WASHINGTON—The NAB is in support of the FCC’s proposal that extends coverage of its video description rules, but it believes that delaying the Jan. 1, 2021, deadline for adding video description would ensure that broadcasters are not subject to administrative burdens, particularly because of the impact of the COVID-19 pandemic.
In a Notice of Proposed Rulemaking, the FCC has proposed that its video descriptions rules be extended to 10 additional markets over the next four years, as of Jan. 1, 2021. This would impact TV stations in the 61-100 designated market areas (DMAs).
The NAB says that TV broadcasters strongly support the goal of the Twenty-First Century Communications and Video Accessibility Act of 2010 (CVAA) that is the catalyst for the commission’s proposal.
The CVAA is meant to improve the ability of blind or visually impaired individuals to enjoy visual programming. The CVAA also supports the FCC proposal of expanding video description rules as long as it determines the costs are reasonable to program owners, providers and distributors.
The FCC says that the situation has met those needs because the cost of adding video description have held steady since 2017; the stations in the 61-100 DMAs are already required to have the technical capability to deliver a secondary audio stream geared toward the blind or visually impaired; and that its rules already require network affiliated stations to pass through video description if the network provides capable programming and the station has the ability to do so.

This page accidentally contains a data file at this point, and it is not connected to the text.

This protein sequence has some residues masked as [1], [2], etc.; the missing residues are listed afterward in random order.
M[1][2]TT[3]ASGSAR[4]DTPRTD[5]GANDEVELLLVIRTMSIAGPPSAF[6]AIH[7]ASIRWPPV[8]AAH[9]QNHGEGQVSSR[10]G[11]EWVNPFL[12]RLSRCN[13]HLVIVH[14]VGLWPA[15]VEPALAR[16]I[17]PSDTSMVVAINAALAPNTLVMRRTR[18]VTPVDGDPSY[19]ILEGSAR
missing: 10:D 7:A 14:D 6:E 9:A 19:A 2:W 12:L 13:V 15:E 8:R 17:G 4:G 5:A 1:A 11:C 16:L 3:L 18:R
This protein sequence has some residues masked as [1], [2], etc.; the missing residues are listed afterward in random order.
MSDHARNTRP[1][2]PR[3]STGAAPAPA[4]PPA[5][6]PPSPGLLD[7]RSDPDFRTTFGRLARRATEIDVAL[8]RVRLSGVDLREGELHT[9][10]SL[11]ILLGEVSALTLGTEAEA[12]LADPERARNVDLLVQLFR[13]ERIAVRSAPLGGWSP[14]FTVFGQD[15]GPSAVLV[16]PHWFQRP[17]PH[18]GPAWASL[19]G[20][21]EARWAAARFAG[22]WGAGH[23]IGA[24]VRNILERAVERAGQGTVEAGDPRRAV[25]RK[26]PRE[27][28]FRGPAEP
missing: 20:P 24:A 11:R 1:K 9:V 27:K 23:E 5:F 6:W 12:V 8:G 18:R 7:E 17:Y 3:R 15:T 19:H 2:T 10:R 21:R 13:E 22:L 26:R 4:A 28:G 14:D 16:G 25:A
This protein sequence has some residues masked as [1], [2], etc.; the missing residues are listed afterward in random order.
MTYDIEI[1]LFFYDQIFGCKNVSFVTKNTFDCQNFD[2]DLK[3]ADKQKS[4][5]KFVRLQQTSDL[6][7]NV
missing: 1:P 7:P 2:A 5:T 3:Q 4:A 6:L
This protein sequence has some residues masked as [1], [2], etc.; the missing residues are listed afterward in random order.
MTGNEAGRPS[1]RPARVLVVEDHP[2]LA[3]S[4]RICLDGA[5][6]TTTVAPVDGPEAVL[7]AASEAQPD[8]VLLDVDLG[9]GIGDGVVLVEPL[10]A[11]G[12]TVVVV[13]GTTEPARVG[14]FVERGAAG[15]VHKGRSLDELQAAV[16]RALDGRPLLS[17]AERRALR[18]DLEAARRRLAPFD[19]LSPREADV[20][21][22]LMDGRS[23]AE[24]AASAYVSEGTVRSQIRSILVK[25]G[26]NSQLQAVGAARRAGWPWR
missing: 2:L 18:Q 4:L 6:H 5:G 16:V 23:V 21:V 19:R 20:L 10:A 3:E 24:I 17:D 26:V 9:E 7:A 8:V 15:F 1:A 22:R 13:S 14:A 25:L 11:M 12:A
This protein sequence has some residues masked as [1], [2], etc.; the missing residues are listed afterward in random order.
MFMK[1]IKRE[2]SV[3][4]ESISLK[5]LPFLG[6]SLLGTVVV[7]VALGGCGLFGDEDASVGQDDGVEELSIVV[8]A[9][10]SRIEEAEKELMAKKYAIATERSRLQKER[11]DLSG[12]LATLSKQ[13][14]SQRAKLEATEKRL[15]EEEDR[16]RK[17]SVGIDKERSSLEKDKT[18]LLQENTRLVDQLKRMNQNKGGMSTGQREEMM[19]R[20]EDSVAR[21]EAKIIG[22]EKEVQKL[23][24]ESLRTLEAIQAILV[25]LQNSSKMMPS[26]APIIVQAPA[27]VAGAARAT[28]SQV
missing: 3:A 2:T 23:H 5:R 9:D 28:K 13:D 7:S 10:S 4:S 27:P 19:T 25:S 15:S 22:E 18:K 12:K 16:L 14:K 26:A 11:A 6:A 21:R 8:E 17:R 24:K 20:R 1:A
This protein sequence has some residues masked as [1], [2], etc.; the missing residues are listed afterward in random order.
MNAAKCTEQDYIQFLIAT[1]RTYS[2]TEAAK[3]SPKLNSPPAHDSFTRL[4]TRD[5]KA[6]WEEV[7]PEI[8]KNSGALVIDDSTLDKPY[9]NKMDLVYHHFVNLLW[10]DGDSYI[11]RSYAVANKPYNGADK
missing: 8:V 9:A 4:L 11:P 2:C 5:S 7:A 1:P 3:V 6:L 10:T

NAB says that it has no reason to doubt the FCC’s conclusions, but it is still seeking a delay from the Jan. 1, 2021, date to Oct. 1, 2021, so that station’s negatively impacted by COVID-19 are not put under administrative burden to adhere to video description rules.
COVID-19 has greatly impacted the advertising revenue for stations. NAB notes that some are “predicting a downturn in the advertising market more severe than during the Great Recession,” and that the financial impact for broadcasters could be long lasting.
This is compounded by the fact that stations in the 61-100 DMAs often have different viewership and advertising revenues than stations in higher ranked markets, NAB says. It also argues that many stations have already started their budget planning for 2021, and to make them adapt to a that would take effect as early as Jan. 1 could create problems.
“This reasonable nine month extension would provide TV stations the time needed to evaluate, incorporate and reflect the costs of video description in their budgets,” the NAB said. “More importantly, a slight delay will allow broadcasters time to pivot onto more stable financial ground as the pandemic hopefully dissipates during the coming months. … Overall, NAB submits that any perceived downside of such a brief extension is far outweighed by the concrete benefits to the covered stations of a longer runway before the cost of compliance with the video description rules hits their bottom line.”
The NAB’s full comments are available online.
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